Urban Adventures

The faceless city - 1918

Christopher Richard Wynne Nevinson's ‘From an Office Window’ 

'From an Office Window', 1918
Artist: Christopher Richard Wynne Nevinson
© Victoria and Albert Museum. Museum number E.2972-1962

Christopher Richard Wynne Nevinson served as an official war artist during World War I, producing stark pictures of soldiers in trench warfare, workers in the factories and pilots' daring feats in the air. After the war he captured the clash of technology and man in the city in a series of prints.

This print, 'From an Office Window', was created with a type of impressing called mezzotint. A steel plate is given surface textures that hold different amounts of ink, printing a range of shades of the same colour. Despite the early influence of Futurism – the embrace of the machine, speed and modernity – here, Nevinson prints the dark image of faceless buildings and chimneys belching smoke on the horizon, capturing the grittiness of the city.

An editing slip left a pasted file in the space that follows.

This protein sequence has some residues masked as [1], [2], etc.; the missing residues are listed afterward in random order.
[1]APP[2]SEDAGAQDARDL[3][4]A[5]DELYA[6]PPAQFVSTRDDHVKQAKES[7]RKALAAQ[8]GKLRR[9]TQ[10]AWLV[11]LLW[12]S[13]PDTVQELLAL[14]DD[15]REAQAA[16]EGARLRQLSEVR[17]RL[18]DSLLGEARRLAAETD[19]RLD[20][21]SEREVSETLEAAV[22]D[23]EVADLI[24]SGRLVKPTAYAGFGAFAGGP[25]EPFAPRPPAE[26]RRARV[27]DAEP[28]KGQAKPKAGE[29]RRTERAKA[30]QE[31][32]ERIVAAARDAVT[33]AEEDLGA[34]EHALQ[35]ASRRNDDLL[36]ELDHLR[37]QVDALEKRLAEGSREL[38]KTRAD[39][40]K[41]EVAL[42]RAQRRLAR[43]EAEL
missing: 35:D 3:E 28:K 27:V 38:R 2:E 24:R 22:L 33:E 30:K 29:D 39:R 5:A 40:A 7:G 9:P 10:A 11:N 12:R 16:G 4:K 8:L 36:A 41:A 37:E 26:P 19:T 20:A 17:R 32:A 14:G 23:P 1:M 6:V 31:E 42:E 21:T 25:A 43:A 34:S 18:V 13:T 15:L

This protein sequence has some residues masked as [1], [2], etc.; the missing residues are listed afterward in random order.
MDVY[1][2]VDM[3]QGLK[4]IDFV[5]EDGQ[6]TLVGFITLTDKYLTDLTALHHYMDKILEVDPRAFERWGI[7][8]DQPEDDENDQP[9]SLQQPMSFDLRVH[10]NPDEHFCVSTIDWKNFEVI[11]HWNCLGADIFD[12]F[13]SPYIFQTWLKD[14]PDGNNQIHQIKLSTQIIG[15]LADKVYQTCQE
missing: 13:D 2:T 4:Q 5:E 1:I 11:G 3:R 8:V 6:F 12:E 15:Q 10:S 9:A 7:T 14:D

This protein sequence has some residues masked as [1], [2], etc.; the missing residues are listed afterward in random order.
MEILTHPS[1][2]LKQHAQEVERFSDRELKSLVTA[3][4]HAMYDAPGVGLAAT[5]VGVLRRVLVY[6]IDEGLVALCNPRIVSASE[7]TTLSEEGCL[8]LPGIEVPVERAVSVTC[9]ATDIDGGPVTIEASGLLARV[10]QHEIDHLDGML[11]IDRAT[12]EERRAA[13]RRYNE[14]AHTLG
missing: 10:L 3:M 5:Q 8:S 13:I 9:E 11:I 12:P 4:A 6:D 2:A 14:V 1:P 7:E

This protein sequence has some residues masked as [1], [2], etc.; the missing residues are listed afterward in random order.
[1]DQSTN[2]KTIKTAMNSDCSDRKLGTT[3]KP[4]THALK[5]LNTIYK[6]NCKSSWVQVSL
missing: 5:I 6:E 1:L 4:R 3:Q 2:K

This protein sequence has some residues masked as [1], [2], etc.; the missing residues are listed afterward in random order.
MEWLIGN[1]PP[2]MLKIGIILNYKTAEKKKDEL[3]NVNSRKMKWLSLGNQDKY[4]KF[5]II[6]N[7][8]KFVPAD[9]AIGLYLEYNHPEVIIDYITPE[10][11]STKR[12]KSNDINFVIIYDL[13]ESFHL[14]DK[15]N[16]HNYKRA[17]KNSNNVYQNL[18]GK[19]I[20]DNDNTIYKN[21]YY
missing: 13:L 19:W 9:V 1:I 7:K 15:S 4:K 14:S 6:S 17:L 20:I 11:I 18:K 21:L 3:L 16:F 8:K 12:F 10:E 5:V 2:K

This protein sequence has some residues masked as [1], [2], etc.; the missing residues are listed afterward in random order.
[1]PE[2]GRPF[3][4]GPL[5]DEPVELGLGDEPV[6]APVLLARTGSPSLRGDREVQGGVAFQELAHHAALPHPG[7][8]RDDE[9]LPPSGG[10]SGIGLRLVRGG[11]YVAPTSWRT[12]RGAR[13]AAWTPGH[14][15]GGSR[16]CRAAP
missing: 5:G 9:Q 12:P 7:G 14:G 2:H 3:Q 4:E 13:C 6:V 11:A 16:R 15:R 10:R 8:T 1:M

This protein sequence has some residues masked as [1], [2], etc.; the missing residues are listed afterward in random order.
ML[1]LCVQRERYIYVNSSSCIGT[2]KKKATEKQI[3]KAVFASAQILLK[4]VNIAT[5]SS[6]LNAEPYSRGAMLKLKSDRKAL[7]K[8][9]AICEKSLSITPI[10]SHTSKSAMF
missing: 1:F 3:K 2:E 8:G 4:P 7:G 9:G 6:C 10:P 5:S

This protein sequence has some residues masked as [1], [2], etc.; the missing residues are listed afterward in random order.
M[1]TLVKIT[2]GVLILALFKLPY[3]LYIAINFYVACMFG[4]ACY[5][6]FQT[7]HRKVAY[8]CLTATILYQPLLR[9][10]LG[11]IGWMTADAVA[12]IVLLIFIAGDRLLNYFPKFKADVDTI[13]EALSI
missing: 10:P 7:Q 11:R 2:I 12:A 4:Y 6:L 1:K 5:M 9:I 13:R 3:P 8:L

Many architects and town planners viewed the crowded cities as dangerous and disordered places, perceptions that only heightened the attraction of suburban garden city principles in Britain.


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